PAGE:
By Libby Hackett
Many of us with an interest in education policy have watched over the years as the Australian and UK higher education systems have borrowed many ideas from each other. As someone who has worked in the sector in both countries, I have seen this up close.
Recently I spoke at a virtual event hosted by the UK Higher Education Strategic Planners Association on the topic of international responses to COVID-19 in higher education. At the event we discussed some emerging trends in Australia and the impact they may have on the UK. Here are some key themes.
The Australian Government is proposing to revise the fees domestic undergraduates pay for their higher education by changing the fee structures for disciplines. Given the sharing of ideas between Australia and the UK – particularly England – the implications from these recent developments are worth considering.
New rates for differentiated fees are ostensibly designed to encourage students to take up courses deemed valuable for the future economy. But, at the system level, they also aim to provide for more student places within the same overall level of funding. This approach is also consistent with increasingly separating the funding of universities’ teaching and research activities; the Australian sector is awaiting news on the settlement for research funding.
In England, recent governments have explored the prospect of differentiated undergraduate fees, but introducing this approach may be more challenging there than in Australia, where the policy is a variation on the existing arrangements rather than a new paradigm.
This year’s number cap, albeit since scrapped, and additional targeted places suggest Westminster is keen to become more interventionist. It also seems likely that English policymakers will pay close attention to the Australian developments, particularly whether changing fee structures does in fact provide the signals – to students and providers – that lead to the outcomes that governments want. Understanding how universities manage differential fees, and their implications for managing costs, will be an important capability for providers.
Given the disruption of COVID-19 on the flow of international students, universities are looking for answers – or at least plausible predictions – on what may happen next. There is speculation the UK’s management of the pandemic will dent its appeal to foreign students, but as the recent spike in cases and renewed lockdown in Victoria has shown, the outcomes for different countries are not yet settled.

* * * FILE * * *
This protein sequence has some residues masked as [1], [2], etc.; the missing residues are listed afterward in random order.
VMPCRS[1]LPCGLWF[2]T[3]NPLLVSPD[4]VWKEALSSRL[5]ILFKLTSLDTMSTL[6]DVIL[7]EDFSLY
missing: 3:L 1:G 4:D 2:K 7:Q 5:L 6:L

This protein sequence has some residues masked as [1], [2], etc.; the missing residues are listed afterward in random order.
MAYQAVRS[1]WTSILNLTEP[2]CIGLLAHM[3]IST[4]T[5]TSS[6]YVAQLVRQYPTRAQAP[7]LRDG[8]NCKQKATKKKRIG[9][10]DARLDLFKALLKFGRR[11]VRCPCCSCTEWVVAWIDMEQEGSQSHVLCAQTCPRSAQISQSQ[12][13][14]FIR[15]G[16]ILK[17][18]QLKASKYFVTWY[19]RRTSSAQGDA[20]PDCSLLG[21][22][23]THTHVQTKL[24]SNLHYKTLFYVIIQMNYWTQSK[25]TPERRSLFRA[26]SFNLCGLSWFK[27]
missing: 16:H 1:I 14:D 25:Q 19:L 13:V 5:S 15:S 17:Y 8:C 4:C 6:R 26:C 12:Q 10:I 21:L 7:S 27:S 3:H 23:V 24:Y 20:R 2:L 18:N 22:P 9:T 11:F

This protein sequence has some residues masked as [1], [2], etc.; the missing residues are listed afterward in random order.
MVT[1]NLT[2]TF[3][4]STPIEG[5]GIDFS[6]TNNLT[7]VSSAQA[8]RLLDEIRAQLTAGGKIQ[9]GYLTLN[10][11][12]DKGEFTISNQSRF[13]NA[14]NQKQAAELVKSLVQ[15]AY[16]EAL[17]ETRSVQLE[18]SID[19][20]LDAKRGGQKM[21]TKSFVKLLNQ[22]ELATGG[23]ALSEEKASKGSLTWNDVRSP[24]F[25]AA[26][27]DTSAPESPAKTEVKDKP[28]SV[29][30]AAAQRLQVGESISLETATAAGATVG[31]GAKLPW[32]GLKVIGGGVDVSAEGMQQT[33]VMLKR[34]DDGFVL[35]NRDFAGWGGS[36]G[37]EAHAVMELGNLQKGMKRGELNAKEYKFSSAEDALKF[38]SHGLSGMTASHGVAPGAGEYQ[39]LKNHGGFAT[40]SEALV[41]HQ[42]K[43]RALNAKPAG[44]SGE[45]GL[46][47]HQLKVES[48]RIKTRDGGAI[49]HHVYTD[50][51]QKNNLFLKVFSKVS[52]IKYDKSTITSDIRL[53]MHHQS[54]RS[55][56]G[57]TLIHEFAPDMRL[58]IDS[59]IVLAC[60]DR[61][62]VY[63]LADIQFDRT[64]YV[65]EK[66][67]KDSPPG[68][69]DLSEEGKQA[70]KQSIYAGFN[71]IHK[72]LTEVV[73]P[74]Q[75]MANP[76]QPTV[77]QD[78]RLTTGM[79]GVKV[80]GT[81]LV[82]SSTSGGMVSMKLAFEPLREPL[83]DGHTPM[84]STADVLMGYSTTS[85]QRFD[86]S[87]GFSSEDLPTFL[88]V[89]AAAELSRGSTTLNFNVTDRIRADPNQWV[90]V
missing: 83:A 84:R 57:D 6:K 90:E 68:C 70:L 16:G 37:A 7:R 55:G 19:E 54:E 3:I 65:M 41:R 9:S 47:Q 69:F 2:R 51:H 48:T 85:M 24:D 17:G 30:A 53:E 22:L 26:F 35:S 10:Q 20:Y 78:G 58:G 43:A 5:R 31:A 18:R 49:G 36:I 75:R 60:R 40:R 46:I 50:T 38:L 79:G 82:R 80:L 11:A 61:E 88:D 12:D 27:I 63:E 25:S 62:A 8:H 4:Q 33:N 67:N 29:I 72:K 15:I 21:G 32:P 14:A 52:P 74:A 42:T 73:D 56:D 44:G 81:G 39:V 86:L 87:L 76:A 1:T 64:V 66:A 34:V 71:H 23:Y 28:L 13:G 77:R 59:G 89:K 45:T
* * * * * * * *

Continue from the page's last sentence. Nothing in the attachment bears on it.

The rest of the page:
Australian states and territories have invested in destination marketing, but the UK has done less to market its regions to international students. The time may have come for the UK to use differentiated attraction strategies that demonstrate the benefits of particular regions.
This could work well for the devolved administrations, and English regions could also seek to promote their benefits, particularly personal safety, advanced healthcare and a warm welcome. Universities should consider how they can promote their individual institution at its best and whether that can be supported at a regional level.
Many questions to the panel asked about the potential for mergers and acquisitions (M&A) in response to the pandemic. This response is more plausible in the UK than in Australia given the greater number of institutions (in absolute terms and by population) and the closer proximity of providers.
But the history of M&A in higher education is that too many parties have an effective veto that can block the changes; it is difficult to get around individual agendas and competing visions for the future.
While M&A can be challenging, the UK should look to how Australia has many successful large universities – eight with more than 50,000 students. It could be attractive for UK universities to reach this scale and enjoy benefits including more efficient operations, consolidation of capital and physical assets, and reaching a critical mass of researchers.
University leaders and their governing bodies need to consider the opportunities and risks of M&A. It is not as easy as continuing on the same path but could position universities to meet future challenges.
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Written by Libby Hackett during her time as a Principal at Nous.
Published on 21 August 2020.